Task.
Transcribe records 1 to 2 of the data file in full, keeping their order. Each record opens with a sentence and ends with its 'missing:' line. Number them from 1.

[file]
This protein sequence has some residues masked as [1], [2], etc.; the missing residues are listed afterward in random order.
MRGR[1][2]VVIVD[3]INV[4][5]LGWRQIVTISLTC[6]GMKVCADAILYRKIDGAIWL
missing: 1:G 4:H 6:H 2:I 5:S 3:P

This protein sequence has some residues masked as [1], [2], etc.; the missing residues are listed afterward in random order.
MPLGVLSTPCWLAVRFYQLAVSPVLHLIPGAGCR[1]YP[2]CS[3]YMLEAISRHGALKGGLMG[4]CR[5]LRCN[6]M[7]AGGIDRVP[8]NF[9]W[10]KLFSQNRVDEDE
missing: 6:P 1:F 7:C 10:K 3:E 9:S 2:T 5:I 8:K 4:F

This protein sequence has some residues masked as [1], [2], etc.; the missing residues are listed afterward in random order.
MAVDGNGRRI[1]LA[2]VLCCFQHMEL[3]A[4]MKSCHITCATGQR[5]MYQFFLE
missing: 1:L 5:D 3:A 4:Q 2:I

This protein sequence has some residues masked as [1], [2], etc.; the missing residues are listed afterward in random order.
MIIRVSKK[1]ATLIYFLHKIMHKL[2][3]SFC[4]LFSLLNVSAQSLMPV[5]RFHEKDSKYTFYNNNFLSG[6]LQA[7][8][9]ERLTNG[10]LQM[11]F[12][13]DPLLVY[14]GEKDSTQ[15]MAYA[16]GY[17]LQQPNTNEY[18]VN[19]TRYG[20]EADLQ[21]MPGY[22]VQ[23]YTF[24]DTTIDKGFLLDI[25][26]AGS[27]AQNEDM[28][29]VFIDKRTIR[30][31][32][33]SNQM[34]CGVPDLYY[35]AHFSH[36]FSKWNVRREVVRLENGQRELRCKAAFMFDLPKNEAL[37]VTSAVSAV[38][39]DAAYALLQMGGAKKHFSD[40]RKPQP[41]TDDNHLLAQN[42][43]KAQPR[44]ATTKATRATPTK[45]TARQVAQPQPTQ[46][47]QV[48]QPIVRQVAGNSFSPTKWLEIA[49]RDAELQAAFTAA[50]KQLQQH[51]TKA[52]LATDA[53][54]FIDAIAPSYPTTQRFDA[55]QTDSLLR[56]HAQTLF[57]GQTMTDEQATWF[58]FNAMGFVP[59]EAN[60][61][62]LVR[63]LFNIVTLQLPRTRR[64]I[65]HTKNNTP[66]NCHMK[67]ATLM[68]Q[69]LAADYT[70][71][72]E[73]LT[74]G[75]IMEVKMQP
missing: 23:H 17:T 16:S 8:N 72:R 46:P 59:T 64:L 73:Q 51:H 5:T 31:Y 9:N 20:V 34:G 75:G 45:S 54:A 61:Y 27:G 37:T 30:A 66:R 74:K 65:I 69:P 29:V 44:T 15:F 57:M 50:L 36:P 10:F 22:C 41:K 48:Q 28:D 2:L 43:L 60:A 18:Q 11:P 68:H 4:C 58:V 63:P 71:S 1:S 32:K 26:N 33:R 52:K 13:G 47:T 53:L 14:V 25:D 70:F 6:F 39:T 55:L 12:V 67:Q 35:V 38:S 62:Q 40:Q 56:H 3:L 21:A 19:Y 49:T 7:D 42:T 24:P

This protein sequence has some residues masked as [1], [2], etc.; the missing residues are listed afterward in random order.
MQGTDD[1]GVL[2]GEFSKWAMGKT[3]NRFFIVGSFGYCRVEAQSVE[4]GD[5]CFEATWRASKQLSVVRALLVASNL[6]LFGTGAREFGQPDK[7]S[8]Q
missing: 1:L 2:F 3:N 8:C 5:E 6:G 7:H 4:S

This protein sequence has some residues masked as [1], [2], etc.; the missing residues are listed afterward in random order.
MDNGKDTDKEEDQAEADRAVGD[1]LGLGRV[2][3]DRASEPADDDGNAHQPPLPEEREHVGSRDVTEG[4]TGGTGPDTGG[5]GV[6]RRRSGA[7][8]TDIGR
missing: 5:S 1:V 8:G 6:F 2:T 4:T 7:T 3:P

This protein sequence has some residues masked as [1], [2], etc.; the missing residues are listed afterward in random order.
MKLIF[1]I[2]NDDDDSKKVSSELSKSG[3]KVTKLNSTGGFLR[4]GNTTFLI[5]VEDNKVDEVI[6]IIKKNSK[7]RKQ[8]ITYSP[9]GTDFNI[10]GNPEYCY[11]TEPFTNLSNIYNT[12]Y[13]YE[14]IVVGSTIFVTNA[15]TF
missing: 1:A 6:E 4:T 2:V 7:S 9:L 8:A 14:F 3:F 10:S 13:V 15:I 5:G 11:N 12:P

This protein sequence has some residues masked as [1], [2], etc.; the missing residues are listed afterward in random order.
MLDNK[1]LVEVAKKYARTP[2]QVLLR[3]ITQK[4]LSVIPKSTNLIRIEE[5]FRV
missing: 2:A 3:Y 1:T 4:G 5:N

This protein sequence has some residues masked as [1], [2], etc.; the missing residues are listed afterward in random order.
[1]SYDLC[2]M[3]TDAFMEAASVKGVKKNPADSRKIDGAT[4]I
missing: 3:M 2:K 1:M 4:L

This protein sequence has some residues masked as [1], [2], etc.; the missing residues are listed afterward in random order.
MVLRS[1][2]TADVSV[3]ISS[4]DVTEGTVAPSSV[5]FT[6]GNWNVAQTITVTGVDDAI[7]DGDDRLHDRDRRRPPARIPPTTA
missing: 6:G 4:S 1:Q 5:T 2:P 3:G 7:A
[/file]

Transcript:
This protein sequence has some residues masked as [1], [2], etc.; the missing residues are listed afterward in random order.
MRGR[1][2]VVIVD[3]INV[4][5]LGWRQIVTISLTC[6]GMKVCADAILYRKIDGAIWL
missing: 1:G 4:H 6:H 2:I 5:S 3:P

This protein sequence has some residues masked as [1], [2], etc.; the missing residues are listed afterward in random order.
MPLGVLSTPCWLAVRFYQLAVSPVLHLIPGAGCR[1]YP[2]CS[3]YMLEAISRHGALKGGLMG[4]CR[5]LRCN[6]M[7]AGGIDRVP[8]NF[9]W[10]KLFSQNRVDEDE
missing: 6:P 1:F 7:C 10:K 3:E 9:S 2:T 5:I 8:K 4:F